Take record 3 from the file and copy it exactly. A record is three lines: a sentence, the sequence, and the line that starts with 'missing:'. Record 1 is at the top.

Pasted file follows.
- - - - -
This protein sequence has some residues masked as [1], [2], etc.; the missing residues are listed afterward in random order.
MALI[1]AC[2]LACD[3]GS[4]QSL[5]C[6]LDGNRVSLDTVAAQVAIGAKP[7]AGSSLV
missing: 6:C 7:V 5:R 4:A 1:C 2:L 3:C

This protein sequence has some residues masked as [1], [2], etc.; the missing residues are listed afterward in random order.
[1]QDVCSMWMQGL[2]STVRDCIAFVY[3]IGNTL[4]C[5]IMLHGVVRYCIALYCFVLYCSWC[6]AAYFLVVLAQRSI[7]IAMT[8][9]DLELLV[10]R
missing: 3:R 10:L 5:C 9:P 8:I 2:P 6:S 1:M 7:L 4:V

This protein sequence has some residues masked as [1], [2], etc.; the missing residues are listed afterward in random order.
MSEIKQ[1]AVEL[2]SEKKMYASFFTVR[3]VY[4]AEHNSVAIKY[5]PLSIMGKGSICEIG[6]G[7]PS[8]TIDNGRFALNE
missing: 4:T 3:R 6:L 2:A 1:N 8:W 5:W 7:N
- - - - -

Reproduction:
This protein sequence has some residues masked as [1], [2], etc.; the missing residues are listed afterward in random order.
MSEIKQ[1]AVEL[2]SEKKMYASFFTVR[3]VY[4]AEHNSVAIKY[5]PLSIMGKGSICEIG[6]G[7]PS[8]TIDNGRFALNE
missing: 4:T 3:R 6:L 2:A 1:N 8:W 5:W 7:N